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Welcome to the Wiktenauer!

The free library of Historical European Martial Arts books and manuscripts

Without books no one can be a good teacher nor even a good student of this art.
~ Master Fiore Furlano de’i Liberi, ca. 1405

Dedicated to the memory of Dr. Patri Pugliese

Wiktenauer is an ongoing collaboration among researchers and practitioners from across the Western martial arts (WMA) community, seeking to collect all of the primary and secondary source literature that makes up the text of historical European martial arts (HEMA) research and to organize and present it in a scholarly but accessible format. The Wiktenauer project started in 2009, later receiving sponsorship from the HEMA Alliance, and is named for Johannes Liechtenauer, grand master of the oldest known longsword fencing style; his tradition was also the best-documented of the early Modern era, the subject of many dozens of manuscripts and books over a period of more than three centuries.

Wiktenauer's data model is built on separating the contents of each master's teachings from the books and manuscripts that contain them. For this reason, there are three main types of pages:

Treatise Pages host all relevant data on an individual book or manuscript, including codicological description, provenance, table of contents (with links to the appropriate master pages), gallery of page scans, and bibliography of print resources. The exemplar for manuscripts is the Goliath Fechtbuch, while the exemplar for printed books is Ergrundung Ritterlicher Kunst der Fechterey. Ultimately, every text in the corpus of Historical European Martial Arts literature will have a dedicated page.

Master Pages host the actual transcription and translation of a given master's complete works, as well as bibliographical information when available. In cases of multiple copies of a master's work, the transcriptions are laid out side-by-side to facilitate the most accurate translation possible. To aid in interpretation, the writings are also illustrated with pictures from the masters' work (if available). A bibliography at the end of each page lists additional transcriptions, translations, and scans that are available in print. The exemplar for this category of pages is Fiore de'i Liberi. Ultimately, every master in all of the traditions of Western Martial Arts will have a dedicated page.

(Anonymous texts are displayed on orphan treatise pages, which are structured like master pages but without the biography.)

If you'd like to pitch in, simply request an account and consult How can I help?

Announcements

11th May 2021 would mark the 71st birthday of Dr. Patri Pugliese, the most important person in the history of modern HEMA that you've never heard of. I will go so far as to say that there is no one in this world who contributed more to the spread and development of the HEMA movement, and especially of HEMA in America, than did Patri.

For himself, he was a passionate student of both historical combat (not just fencing, but also drill with pike and musket) and historical dance, and founded or participated in groups dedicated to those activities around New England. Most recognizably to readers today, he co-founded the Higgins Armory Sword Guild, which not only provided online resources and public classes and demonstrations for over a decade, but also supported his friend and fellow instructor Dr. Jeffrey Forgeng in his translation and interpretation efforts (leading to his publication of I.33, Meyer, and others).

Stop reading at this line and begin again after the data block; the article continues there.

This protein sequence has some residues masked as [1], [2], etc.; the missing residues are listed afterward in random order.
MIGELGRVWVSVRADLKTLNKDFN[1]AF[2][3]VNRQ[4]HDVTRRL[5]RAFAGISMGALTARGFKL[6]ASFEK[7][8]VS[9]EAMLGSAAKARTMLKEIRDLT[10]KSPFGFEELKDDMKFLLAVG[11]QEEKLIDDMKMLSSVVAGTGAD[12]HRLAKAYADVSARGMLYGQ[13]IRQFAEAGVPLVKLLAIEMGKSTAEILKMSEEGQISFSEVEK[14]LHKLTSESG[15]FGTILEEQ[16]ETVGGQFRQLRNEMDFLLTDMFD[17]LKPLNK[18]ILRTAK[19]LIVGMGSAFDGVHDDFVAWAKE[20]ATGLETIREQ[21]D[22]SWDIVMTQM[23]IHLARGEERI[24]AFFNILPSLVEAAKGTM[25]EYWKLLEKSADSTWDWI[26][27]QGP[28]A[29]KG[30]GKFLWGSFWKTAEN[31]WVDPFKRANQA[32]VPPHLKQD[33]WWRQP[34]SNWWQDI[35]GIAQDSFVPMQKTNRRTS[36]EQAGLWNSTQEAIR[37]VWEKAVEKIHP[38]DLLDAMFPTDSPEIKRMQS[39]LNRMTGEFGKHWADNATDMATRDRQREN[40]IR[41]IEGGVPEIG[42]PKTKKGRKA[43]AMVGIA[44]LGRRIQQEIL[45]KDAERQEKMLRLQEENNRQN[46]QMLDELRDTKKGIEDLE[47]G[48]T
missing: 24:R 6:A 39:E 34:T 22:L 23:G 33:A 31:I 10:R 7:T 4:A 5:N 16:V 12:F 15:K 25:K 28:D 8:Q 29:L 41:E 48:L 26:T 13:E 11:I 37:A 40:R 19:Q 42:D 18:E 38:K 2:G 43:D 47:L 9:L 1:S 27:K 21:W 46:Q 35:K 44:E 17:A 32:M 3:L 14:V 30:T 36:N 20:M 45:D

But Patri's more profound legacy is fencing manuals. Throughout the '90s and continuing until his death, he distributed a staggering catalog of fencing treatises. This was before (and while) the consumer computing revolution changed everything—he was physically mailing sheaves of paper, loose or stapled together. Some were fencing manuals that he photocopied at local research libraries, others were printed from microfilm ordered from museums. He was the first person in the community to do this, and he charged only the cost of printing and postage, or in some cases a slight premium to recoup the initial purchase.

Of this, he simply wrote "I regard myself as a student of the sword rather than a publisher, and am making these manuals available to support research in this area. It would, of course, be selfish and inconsistent with the honorable traditions associated with fencing to do otherwise."

I will include a partial list of Patri's catalog below. As the internet became more established, most of these were scanned and placed online (with his blessing—he was happy to increase their accessibility). If you ever accessed black and white scans of any of these texts from sites like Bill Wilson's homepage, the ARMA site, the Raymond J. Lord Collection, or the Higgins Sword Guild, then you have likely benefited from Patri's work. Wiktenauer itself could not have grown so quickly or easily without these scans, some of which we still use.

I often joke that Wiktenauer's patron saint is Paulus Hector Mair, the shady 16th century Augsburg patrician who embezzled public funds to cover the cost of collecting fencing manuals and throwing lavish parties.